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What is the appropriate way to make a pattern that matches up until the point where the move command e would have moved to?

Consider this text: texttext%0s: cookie after performing /%<CR>ve the part %0s would be selected, this is the part I want to replace with something else.

I tried :s/%.\{-}\> which seems to match the right thing (as little as possible until end of word) but I'm not sure if it's 100% correct and how to interpret the manual:

:help \>

\>      Matches the end of a word: The previous char is the last char of a
        word.  The 'iskeyword' option specifies what is a word character.

:help e

e                       Forward to the end of word [count] inclusive.
                        Does not stop in an empty line.

Is the only difference that e moves past newlines?

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Yes, it is equivalent, except as you say it doesn't span lines.

First the \> matches a "end of a word" ( as defined by iskeyword). So it matches something that you could reach with the e command.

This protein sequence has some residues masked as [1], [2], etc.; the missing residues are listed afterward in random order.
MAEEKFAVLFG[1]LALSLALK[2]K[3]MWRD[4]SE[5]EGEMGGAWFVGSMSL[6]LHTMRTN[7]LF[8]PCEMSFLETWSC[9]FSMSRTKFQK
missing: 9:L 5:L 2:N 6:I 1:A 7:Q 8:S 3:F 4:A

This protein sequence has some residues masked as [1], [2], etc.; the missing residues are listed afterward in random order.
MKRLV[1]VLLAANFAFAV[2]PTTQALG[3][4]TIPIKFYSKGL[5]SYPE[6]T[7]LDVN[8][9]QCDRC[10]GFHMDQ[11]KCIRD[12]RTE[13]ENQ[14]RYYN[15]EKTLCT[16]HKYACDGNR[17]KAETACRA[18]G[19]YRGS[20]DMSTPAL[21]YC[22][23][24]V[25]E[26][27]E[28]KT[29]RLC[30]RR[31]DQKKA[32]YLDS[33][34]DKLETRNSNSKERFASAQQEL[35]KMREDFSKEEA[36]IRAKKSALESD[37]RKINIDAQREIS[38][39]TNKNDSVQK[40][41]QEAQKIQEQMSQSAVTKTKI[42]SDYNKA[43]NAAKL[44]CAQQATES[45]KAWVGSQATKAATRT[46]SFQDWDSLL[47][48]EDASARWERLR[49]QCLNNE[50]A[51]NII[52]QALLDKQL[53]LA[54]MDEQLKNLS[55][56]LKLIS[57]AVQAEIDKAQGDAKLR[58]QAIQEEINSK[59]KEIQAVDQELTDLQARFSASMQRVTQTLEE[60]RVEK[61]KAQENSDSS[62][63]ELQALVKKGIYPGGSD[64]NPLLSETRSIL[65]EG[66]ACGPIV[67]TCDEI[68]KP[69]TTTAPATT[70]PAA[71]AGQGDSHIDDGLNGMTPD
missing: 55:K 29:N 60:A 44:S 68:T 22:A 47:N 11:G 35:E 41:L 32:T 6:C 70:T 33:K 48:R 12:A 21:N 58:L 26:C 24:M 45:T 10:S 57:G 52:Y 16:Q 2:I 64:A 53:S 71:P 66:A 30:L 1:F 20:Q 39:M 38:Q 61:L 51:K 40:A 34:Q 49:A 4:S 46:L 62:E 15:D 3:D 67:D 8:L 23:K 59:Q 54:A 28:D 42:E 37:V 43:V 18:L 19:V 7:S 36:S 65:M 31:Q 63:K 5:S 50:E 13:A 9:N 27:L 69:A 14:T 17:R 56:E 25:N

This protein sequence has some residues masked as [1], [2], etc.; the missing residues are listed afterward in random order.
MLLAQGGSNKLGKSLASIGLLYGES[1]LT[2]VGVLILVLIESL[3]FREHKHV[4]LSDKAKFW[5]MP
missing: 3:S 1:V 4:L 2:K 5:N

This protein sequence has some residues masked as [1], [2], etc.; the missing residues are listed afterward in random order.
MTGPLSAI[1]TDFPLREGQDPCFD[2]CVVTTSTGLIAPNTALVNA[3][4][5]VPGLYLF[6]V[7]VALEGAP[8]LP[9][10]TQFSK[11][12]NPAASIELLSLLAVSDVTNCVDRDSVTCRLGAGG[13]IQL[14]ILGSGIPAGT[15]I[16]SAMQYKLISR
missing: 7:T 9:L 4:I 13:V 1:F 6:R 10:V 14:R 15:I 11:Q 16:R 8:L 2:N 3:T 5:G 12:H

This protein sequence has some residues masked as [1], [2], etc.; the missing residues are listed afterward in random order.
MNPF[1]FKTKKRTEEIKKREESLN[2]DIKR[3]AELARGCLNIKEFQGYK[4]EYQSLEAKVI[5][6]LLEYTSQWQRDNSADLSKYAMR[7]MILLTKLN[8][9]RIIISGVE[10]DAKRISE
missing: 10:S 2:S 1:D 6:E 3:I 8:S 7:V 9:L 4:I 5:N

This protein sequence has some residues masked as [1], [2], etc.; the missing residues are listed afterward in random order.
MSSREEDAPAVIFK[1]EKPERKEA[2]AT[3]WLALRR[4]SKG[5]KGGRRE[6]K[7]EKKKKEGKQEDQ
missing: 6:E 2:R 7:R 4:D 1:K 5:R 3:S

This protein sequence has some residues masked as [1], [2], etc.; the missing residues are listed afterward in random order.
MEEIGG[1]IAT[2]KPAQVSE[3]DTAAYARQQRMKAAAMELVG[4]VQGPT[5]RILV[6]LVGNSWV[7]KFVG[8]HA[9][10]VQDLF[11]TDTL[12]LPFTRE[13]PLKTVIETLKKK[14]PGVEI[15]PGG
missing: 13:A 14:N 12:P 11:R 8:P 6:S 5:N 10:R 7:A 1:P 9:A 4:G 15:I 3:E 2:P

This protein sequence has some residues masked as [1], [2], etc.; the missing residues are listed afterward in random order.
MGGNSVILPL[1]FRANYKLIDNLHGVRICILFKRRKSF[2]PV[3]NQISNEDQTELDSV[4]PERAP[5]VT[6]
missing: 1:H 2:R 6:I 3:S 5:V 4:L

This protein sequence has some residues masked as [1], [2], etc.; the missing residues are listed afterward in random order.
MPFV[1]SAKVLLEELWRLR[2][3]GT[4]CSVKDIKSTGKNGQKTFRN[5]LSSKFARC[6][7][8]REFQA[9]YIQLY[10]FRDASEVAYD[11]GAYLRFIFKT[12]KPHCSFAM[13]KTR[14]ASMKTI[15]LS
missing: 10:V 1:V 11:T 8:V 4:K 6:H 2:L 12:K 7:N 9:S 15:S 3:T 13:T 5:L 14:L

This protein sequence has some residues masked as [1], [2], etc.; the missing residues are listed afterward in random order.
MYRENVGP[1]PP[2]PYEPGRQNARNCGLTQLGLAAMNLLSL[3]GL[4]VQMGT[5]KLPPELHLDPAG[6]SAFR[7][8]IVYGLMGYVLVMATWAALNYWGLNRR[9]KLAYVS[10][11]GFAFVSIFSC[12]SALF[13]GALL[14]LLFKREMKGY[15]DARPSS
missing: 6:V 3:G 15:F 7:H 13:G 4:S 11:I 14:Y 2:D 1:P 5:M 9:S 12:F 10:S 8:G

The important part is the .\{-}. With it the the expression .\{-}\> becomes "match from here to the next "end of word" in the same line. This is the same as e.

In contrast .*\> means "match from here to the last end of word in the current line".

The . does not match line breaks, but \_. does. So %\_.\{-}\> would match

%
word
| improve this answer | |
  • Question title updated. One difference is that e reaches past line ends, which the pattern by default does not do (since . doesn't match newline). – Moberg May 11 at 22:04
  • @Moberg That with the title and text was nice chance for a joke. Should have put a smiley. You are right about end of line, will update. – Ralf May 12 at 3:46

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